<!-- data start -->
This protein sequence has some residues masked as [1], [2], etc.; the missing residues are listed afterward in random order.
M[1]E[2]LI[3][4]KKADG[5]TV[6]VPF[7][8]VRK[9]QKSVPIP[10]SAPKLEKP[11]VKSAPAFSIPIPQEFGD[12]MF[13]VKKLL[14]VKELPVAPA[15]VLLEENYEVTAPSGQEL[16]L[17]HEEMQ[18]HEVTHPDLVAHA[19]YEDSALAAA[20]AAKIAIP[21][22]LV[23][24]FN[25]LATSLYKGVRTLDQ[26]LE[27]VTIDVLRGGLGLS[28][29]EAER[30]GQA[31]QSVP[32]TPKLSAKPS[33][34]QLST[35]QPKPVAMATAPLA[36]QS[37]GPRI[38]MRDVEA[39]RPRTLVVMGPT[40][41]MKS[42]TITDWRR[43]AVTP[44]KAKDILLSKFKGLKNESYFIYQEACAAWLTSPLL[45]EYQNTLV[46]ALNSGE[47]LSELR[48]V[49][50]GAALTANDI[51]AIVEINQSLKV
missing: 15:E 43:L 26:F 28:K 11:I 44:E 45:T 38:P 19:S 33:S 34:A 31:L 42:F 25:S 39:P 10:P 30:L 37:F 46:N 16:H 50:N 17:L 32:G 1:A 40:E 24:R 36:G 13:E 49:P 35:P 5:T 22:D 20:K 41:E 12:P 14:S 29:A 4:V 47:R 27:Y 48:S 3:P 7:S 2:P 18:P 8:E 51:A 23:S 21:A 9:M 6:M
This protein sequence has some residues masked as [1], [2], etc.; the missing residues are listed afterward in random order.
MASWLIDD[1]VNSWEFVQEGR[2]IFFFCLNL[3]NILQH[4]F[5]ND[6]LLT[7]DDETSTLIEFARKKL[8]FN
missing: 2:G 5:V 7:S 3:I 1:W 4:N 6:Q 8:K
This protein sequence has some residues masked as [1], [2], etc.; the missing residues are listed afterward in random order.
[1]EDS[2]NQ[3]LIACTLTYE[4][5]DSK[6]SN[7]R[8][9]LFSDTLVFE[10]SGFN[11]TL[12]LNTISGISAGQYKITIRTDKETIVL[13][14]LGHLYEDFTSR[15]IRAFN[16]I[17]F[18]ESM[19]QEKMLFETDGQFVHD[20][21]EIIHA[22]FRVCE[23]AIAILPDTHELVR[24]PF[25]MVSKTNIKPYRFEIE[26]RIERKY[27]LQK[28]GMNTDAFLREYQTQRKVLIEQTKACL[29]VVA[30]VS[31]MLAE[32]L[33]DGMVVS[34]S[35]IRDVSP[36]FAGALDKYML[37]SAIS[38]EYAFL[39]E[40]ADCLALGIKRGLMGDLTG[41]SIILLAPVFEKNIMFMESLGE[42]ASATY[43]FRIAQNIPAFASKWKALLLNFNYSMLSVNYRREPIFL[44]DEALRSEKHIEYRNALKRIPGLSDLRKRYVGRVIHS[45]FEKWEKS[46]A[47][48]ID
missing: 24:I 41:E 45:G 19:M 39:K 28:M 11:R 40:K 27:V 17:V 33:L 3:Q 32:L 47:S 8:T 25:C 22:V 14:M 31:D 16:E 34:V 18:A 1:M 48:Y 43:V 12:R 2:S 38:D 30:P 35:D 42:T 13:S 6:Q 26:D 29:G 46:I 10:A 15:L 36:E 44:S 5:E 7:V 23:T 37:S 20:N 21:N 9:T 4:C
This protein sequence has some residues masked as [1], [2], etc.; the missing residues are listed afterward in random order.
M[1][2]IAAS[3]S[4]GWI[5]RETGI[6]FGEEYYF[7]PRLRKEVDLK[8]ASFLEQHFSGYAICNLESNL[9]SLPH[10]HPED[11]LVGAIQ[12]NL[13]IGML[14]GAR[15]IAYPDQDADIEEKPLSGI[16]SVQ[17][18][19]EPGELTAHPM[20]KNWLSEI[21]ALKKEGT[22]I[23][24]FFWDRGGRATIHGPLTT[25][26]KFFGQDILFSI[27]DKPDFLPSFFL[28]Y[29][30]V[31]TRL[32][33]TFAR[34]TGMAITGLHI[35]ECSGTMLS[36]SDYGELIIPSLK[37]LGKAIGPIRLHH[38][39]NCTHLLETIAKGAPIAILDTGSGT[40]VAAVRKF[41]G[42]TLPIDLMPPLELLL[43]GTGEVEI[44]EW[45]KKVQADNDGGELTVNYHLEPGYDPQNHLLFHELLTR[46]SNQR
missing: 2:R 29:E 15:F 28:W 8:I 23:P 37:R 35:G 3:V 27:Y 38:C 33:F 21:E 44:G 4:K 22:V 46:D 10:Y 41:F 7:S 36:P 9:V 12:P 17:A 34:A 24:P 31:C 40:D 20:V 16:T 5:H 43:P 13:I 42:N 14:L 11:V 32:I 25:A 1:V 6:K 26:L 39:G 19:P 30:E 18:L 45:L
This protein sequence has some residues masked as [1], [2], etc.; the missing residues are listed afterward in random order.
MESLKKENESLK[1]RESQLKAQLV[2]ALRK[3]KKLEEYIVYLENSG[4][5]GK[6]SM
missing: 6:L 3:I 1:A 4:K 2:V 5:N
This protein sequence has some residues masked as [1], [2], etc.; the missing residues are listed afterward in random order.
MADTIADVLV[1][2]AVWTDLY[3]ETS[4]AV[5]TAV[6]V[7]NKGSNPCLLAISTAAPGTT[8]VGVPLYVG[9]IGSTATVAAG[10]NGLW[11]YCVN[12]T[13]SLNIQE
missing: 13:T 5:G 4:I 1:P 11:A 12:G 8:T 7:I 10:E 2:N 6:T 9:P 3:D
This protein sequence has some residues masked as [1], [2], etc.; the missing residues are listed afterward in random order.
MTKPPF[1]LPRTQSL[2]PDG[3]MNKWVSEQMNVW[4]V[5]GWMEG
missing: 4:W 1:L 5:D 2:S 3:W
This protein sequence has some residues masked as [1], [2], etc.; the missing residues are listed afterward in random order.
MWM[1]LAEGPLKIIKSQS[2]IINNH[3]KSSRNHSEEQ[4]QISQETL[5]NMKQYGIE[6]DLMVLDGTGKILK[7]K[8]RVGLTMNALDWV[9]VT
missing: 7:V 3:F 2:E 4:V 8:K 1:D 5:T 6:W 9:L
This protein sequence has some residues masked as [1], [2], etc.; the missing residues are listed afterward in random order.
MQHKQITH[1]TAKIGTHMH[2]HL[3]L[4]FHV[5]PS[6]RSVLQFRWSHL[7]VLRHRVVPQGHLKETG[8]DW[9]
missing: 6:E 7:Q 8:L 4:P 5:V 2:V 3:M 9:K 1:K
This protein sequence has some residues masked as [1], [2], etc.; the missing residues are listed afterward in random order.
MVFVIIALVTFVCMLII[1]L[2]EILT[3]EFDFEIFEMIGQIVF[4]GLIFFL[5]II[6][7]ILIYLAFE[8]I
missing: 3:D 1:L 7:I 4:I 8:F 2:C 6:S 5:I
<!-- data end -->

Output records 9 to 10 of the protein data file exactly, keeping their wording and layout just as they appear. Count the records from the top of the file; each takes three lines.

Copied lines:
This protein sequence has some residues masked as [1], [2], etc.; the missing residues are listed afterward in random order.
MQHKQITH[1]TAKIGTHMH[2]HL[3]L[4]FHV[5]PS[6]RSVLQFRWSHL[7]VLRHRVVPQGHLKETG[8]DW[9]
missing: 6:E 7:Q 8:L 4:P 5:V 2:V 3:M 9:K 1:K
This protein sequence has some residues masked as [1], [2], etc.; the missing residues are listed afterward in random order.
MVFVIIALVTFVCMLII[1]L[2]EILT[3]EFDFEIFEMIGQIVF[4]GLIFFL[5]II[6][7]ILIYLAFE[8]I
missing: 3:D 1:L 7:I 4:I 8:F 2:C 6:S 5:I